Read: Luke 15:1-10
Make no mistake, Jesus’ call to discipleship is serious and it begins with repentance. The decision to repent is significant. The first domino to fall in a succession of events we like to call sanctification. Luke recalls two of the many parables Jesus used to teach this point: the lost sheep and the lost coin.
Before we jump in, let’s not miss the prompt for these two lessons:
Now the tax collectors and sinners were all gathering around to hear Jesus. Luke 15:1
Jesus is once again mingling with those who are looked down upon by the Pharisees and teachers of the law. He hangs out in places where they gather, eats with them, knows them by name — and they know Jesus. The true “least of these” are those who are lost. They might be wealthy or poor, part of a big family or an orphan. Whatever the social status, Jesus sees through the facade, straight to the heart, and knows them.
His first call is to repentance, to find those who are lost.
I tell you that in the same way there will be more rejoicing in heaven over one sinner who repents than over ninety-nine righteous persons who do not need to repent. There is rejoicing in the presence of the angels of God over one sinner who repents.Luke 15:7, 10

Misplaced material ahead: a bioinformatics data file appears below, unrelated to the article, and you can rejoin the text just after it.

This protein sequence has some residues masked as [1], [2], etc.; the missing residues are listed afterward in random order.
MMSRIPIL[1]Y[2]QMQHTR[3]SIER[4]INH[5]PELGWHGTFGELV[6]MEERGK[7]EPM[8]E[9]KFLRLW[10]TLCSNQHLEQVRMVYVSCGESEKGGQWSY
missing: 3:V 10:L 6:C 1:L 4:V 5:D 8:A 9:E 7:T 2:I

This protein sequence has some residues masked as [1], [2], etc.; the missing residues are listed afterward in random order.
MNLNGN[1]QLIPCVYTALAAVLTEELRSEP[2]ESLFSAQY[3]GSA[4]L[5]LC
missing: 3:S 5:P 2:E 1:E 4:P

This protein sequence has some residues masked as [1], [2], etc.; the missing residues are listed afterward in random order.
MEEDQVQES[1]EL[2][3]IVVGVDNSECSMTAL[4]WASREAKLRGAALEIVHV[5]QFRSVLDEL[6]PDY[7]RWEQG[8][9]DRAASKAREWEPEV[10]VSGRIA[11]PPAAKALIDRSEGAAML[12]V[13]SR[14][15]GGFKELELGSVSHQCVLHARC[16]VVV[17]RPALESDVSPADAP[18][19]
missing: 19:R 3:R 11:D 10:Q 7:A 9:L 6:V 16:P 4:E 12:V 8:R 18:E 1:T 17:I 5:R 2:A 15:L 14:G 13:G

Two Parables, One Lesson
Lately, we’ve been singing Reckless Love, a wonderful song that embraces the overwhelming reckless love of God. Part of the chorus comes from the parable of the lost sheep where Jesus explains what everyone in the crowd gather knows is true: when a sheep wanders away, the shepherd leaves the ninety-nine to go and find it. Likewise, the woman who loses her silver coin doesn’t rest until she finds the lost coin. In both cases they, along with their friends, celebrate! This is a great day! The lost are found!!
Invest Time With the Lost
How can we expect to find those who are lost if we don’t invest time with them? And by investing time, I mean building relationships, not preaching at them. I can imagine screaming at the wandering sheep as it bolts away from the heard — not very effective.
In our busy schedules, our crazy lifestyle of go, go, go, until we drop, have we spent time with the ninety-nine or the one? Have we counted nine silver coins over and over again, or have we turned on the lights to find the one?
Suppose one of you…
These two short stories begin with the phrase, “Suppose one of you…” Think about it. Act on the thought. Love God. Love yourself. Love others. Go find the one and let’s celebrate!